Video appunto: Suicide in trenches, The soldier, Dulce et decorum est

War poems analysis

  • Suicide in tranches:

    He knew a good young boy, designated to became a soldier, who still laugh at life and live with carefreeness, he slept deeply alone in the safe darkness of his home and at the morning he woke up early.
    Next, when he was in the trenches during winter, he was frightened and sad and he had to face with cramps , lice and food shortages; he couldn’t continue to bear it so he suicide himself.
    No one remembers him now (he didn’t die for homeland).
    The enthusiastic crowd with eyes obfuscated by patriotism, who applaud watching young soldiers going to battle, can’t immagine what war really is and where those boys really go.

  • 1914 V: The Soldier

    If he would die in battle, he will ever remain in a foreign country. Since his body is there it’s like that part of the field would be England because he belongs to her. The ground where he died on became better because it conceals the soul of a great soldier (who died for his homeland).
    England was his birth place, it was the land in which he grew up, he was educated and made conscious. England thought him love, offered her ways to tread (percorrere), washed him with her water, blest him with her sun.
    The thought that he will be remembered by his homeland for ever shed away all the pain he suffered because it was the gratitude for what England had done for him; (His soul will be immortal for the country) he remembers all the good things of England, his nature and sounds, and, thinking about it gives him the possibility to come back home in dreams. Dying for his homeland he would reach peace in death and could stay in the English heaven.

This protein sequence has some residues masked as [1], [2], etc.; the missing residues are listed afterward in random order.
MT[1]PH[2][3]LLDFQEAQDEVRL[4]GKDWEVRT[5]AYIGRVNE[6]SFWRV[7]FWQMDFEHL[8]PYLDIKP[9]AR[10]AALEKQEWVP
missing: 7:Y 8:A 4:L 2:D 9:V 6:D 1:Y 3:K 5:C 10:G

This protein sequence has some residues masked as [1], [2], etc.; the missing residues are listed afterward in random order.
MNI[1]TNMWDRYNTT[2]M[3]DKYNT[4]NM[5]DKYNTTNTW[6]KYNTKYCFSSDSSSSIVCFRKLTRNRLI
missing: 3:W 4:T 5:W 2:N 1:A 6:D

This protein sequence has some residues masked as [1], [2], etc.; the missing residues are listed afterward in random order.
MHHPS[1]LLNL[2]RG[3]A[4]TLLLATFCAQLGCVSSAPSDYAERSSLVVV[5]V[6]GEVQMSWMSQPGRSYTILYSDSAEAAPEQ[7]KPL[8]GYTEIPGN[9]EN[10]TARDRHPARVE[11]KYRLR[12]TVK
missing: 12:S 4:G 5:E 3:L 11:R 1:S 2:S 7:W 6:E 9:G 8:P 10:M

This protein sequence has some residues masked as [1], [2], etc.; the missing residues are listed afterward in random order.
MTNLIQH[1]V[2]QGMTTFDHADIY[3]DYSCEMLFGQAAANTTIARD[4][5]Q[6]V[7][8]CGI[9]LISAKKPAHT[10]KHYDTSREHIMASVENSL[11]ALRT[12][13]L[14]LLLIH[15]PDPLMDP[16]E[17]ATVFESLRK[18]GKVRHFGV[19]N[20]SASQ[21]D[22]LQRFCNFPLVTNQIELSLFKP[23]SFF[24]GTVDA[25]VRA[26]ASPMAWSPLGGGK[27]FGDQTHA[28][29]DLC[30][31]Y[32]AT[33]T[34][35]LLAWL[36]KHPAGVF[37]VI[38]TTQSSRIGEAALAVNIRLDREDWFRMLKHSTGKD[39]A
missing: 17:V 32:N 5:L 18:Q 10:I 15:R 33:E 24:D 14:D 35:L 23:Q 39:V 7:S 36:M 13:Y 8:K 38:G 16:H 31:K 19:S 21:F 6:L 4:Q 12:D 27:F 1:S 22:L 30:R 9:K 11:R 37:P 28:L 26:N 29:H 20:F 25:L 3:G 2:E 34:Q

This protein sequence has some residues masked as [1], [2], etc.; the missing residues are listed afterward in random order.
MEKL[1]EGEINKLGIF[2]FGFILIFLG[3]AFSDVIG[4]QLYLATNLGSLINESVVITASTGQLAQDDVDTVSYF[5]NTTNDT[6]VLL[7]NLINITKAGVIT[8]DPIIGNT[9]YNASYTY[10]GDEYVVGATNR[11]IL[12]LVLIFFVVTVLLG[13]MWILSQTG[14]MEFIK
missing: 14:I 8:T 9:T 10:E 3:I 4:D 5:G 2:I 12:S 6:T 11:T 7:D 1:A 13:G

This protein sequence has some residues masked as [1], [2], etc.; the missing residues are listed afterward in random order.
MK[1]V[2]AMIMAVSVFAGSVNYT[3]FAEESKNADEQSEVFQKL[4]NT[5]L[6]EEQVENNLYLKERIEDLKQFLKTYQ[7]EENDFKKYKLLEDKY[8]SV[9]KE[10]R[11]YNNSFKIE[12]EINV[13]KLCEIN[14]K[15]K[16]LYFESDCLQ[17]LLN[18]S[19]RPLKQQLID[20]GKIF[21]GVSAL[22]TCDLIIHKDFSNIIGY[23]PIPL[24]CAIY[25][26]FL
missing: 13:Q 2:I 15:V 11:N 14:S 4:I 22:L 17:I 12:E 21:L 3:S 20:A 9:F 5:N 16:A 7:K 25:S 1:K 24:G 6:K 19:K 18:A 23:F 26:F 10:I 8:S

• Dulcet et Decorum Est

    They were onto the sludge bent double on their knees, hidden under sacks as old mendicants and coughing as elderly woman, they inveighed until they saw blast’s glares and they turned themselves, beginning to crawl (strisciare) toward their last end (death). Soldiers marched unconsciously. Many of them had lost their boots but they continued to walk limping with blood-soaked feet. All of them were limping and everyone was blind; they were tired and they cannot hear even the tired distant grenades fallen behind them.
    Gas! Gas! Quick boys! At this voice they were taken by terror and they began fumbling to fit the strange helmets just in time to not inhale the fumes; But someone in late continued to shout and stumble, struggling (dimenarsi) as he was in fire or constricted in lime. They were pales and, watching through the misty visor, he saw him drowning as under a green see (in the fumes).
    Now he continues to see him in all of his nightmares, who is rushing toward him, guttering, choking, drowning before his helpless sight.
    Reader (My friend), if in some of your most horrible nightmare you too could walk behind the wagon where they put him in and watch his white eyes twisting (contorcersi) in his deadly face, like a devil full of sins; if you too could hear his blood gurgling at every tremor from his sick lugs, horrific as cancer, bitter as the vomit of vile, incurable sores on innocent tongues (soldiers sent to battle by someone else), you wouldn’t have such enthusiasm to tell the old lie “Dulce et decorum est pro patria mori” (Die for the homeland is sweet and honorable) to children impassioned (affascinato, entusiasmato) by futile glory.